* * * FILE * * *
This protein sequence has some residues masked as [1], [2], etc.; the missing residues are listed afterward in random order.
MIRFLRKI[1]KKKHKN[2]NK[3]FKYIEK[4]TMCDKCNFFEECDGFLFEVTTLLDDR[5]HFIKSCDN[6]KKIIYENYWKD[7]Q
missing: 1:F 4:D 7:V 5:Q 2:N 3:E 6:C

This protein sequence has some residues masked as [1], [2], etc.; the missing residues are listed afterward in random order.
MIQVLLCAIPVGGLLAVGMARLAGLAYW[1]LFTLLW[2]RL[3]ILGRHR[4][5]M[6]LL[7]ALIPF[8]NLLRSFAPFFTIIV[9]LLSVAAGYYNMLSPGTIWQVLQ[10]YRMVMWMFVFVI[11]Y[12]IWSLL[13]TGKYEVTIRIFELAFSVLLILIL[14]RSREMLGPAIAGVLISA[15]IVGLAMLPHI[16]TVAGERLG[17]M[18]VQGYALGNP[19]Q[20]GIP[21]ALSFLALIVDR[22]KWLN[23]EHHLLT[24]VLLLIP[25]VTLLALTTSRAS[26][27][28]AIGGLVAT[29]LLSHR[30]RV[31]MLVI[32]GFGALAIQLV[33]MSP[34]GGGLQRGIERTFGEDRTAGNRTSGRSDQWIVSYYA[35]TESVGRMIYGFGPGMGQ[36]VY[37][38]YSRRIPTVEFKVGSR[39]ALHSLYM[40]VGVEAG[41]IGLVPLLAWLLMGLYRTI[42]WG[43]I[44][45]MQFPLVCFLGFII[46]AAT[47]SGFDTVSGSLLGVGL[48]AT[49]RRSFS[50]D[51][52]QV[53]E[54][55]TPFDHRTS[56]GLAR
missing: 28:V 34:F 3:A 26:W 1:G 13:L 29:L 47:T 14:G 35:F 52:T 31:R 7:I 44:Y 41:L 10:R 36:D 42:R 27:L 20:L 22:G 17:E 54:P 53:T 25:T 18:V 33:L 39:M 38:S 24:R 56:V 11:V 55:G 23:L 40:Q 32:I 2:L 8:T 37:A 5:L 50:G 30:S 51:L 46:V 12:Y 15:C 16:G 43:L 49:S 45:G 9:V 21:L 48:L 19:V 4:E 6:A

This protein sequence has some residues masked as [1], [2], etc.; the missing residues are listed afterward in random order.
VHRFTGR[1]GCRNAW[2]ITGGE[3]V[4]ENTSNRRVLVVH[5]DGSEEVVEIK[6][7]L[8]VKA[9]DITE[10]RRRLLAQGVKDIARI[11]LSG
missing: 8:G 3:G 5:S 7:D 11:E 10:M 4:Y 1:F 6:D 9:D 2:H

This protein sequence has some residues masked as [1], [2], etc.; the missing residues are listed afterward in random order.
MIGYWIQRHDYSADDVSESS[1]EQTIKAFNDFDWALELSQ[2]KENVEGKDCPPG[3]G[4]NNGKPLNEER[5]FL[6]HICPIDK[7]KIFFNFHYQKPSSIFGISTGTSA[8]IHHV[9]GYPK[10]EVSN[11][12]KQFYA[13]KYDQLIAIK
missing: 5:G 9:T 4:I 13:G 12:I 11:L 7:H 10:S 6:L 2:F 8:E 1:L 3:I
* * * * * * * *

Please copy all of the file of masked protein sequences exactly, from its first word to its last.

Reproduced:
This protein sequence has some residues masked as [1], [2], etc.; the missing residues are listed afterward in random order.
MIRFLRKI[1]KKKHKN[2]NK[3]FKYIEK[4]TMCDKCNFFEECDGFLFEVTTLLDDR[5]HFIKSCDN[6]KKIIYENYWKD[7]Q
missing: 1:F 4:D 7:V 5:Q 2:N 3:E 6:C

This protein sequence has some residues masked as [1], [2], etc.; the missing residues are listed afterward in random order.
MIQVLLCAIPVGGLLAVGMARLAGLAYW[1]LFTLLW[2]RL[3]ILGRHR[4][5]M[6]LL[7]ALIPF[8]NLLRSFAPFFTIIV[9]LLSVAAGYYNMLSPGTIWQVLQ[10]YRMVMWMFVFVI[11]Y[12]IWSLL[13]TGKYEVTIRIFELAFSVLLILIL[14]RSREMLGPAIAGVLISA[15]IVGLAMLPHI[16]TVAGERLG[17]M[18]VQGYALGNP[19]Q[20]GIP[21]ALSFLALIVDR[22]KWLN[23]EHHLLT[24]VLLLIP[25]VTLLALTTSRAS[26][27][28]AIGGLVAT[29]LLSHR[30]RV[31]MLVI[32]GFGALAIQLV[33]MSP[34]GGGLQRGIERTFGEDRTAGNRTSGRSDQWIVSYYA[35]TESVGRMIYGFGPGMGQ[36]VY[37][38]YSRRIPTVEFKVGSR[39]ALHSLYM[40]VGVEAG[41]IGLVPLLAWLLMGLYRTI[42]WG[43]I[44][45]MQFPLVCFLGFII[46]AAT[47]SGFDTVSGSLLGVGL[48]AT[49]RRSFS[50]D[51][52]QV[53]E[54][55]TPFDHRTS[56]GLAR
missing: 28:V 34:F 3:A 26:W 1:G 13:L 29:L 47:T 14:G 35:F 52:T 31:R 7:I 44:Y 41:L 10:R 36:D 42:R 27:L 20:L 22:G 17:E 54:P 53:T 25:T 18:V 33:L 39:M 38:S 24:R 56:V 11:V 55:G 23:L 40:Q 32:I 2:L 8:T 37:A 5:L 50:G 30:S 51:L 46:V 12:Y 15:C 16:G 43:L 49:S 45:G 9:V 21:L 48:L 19:V 4:E 6:A

This protein sequence has some residues masked as [1], [2], etc.; the missing residues are listed afterward in random order.
VHRFTGR[1]GCRNAW[2]ITGGE[3]V[4]ENTSNRRVLVVH[5]DGSEEVVEIK[6][7]L[8]VKA[9]DITE[10]RRRLLAQGVKDIARI[11]LSG
missing: 8:G 3:G 5:S 7:D 11:E 10:M 4:Y 1:F 6:D 9:D 2:H

This protein sequence has some residues masked as [1], [2], etc.; the missing residues are listed afterward in random order.
MIGYWIQRHDYSADDVSESS[1]EQTIKAFNDFDWALELSQ[2]KENVEGKDCPPG[3]G[4]NNGKPLNEER[5]FL[6]HICPIDK[7]KIFFNFHYQKPSSIFGISTGTSA[8]IHHV[9]GYPK[10]EVSN[11][12]KQFYA[13]KYDQLIAIK
missing: 5:G 9:T 4:I 13:G 12:I 11:L 7:H 10:S 6:L 2:F 8:E 1:L 3:I